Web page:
Investors, particularly on the Old Continent, remain fixated on gas and electricity contract prices that reflect the severity of the crisis and deep recession. The panic in these markets dimmed just as quickly as it had earlier erupted with the news that German crude storage facilities were being efficiently filled ahead of the upcoming heating season. While this can hardly be considered shocking news, the sharp, in the case of some contracts, 20% plunge in prices took some pressure off both the euro and currencies particularly sensitive to its fate, of which the zloty is an example. On Tuesday morning, the single currency costs almost exactly the same as the dollar.
European natural gas storage facilities were expected to reach a fill-up of 80% in early November. This state was reached at the end of August. The high daily build-up of stocks in Germany and their markedly faster recovery than last year was public information also in the previous week when energy prices were soaring to record highs. This reflects how choppy and volatile energy prices have become.
Three things should be noted here. Firstly, despite the sharp turnaround, the gas price in the contract with delivery in a month's time is still as it was a week ago. Secondly, due to maintenance work, the three-day suspension of deliveries via Nord Stream starts tomorrow. As always, there is a risk that these will not be resumed on time or that the crude will flow to the west in an even narrower stream than before (20% of typical flows). Russia is playing the card of the European Union's energy dependence, and this will not change. Thirdly, even storage facilities filled up to the brim will cover one-third of consumption during the heating season. The energy markets that investors are watching will remain weather-dependent in the coming months. Not only in winter but also at the end of summer, as the cooling temperatures in southern Europe announced for next week will reduce current consumption more sharply. This means that the latest reshuffle, although positive for the euro against the main currencies and the zloty, as well as the forint and Swedish krona, may not prove to be permanent.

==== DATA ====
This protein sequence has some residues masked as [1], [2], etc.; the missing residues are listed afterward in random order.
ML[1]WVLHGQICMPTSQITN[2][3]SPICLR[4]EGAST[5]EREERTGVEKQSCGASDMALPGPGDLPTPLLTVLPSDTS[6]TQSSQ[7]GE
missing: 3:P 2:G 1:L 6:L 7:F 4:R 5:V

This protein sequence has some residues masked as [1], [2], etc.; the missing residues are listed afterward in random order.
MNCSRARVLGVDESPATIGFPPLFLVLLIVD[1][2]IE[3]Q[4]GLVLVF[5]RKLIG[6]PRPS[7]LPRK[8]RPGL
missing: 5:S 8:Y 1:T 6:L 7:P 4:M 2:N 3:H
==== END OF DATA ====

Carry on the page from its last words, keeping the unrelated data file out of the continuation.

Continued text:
The currencies, bonds and stock indexes also continue to be influenced by Friday's speech by the Fed chief, during which he clearly declared his loyalty to the strategy of seeking to suppress inflation as quickly as possible, even at the expense of economic growth. At the moment, the market is pricing in a greater than 75% probability of a third consecutive rate hike of 75 basis points at the meeting to be held in three weeks' time. In the coming days, the biggest test for such an inflated valuation will be Friday's labour market report. Today, in turn, we will get information on consumer sentiment (which should be negative) and statistics reflecting the number of open recruitment processes (the number of unfilled vacancies should still be well over ten million). The impact of the Federal Reserve's rate path revaluation has not been enough to pull the EUR/USD away from parity. This is partly due to the collapse in energy prices, but the common currency is also being resisted by the simultaneous tightening by the ECB. The space for a stronger discounting of the dollar will open up if the main currency pair's exchange rate breaks through Friday's highs, which it is currently less than 1% short of.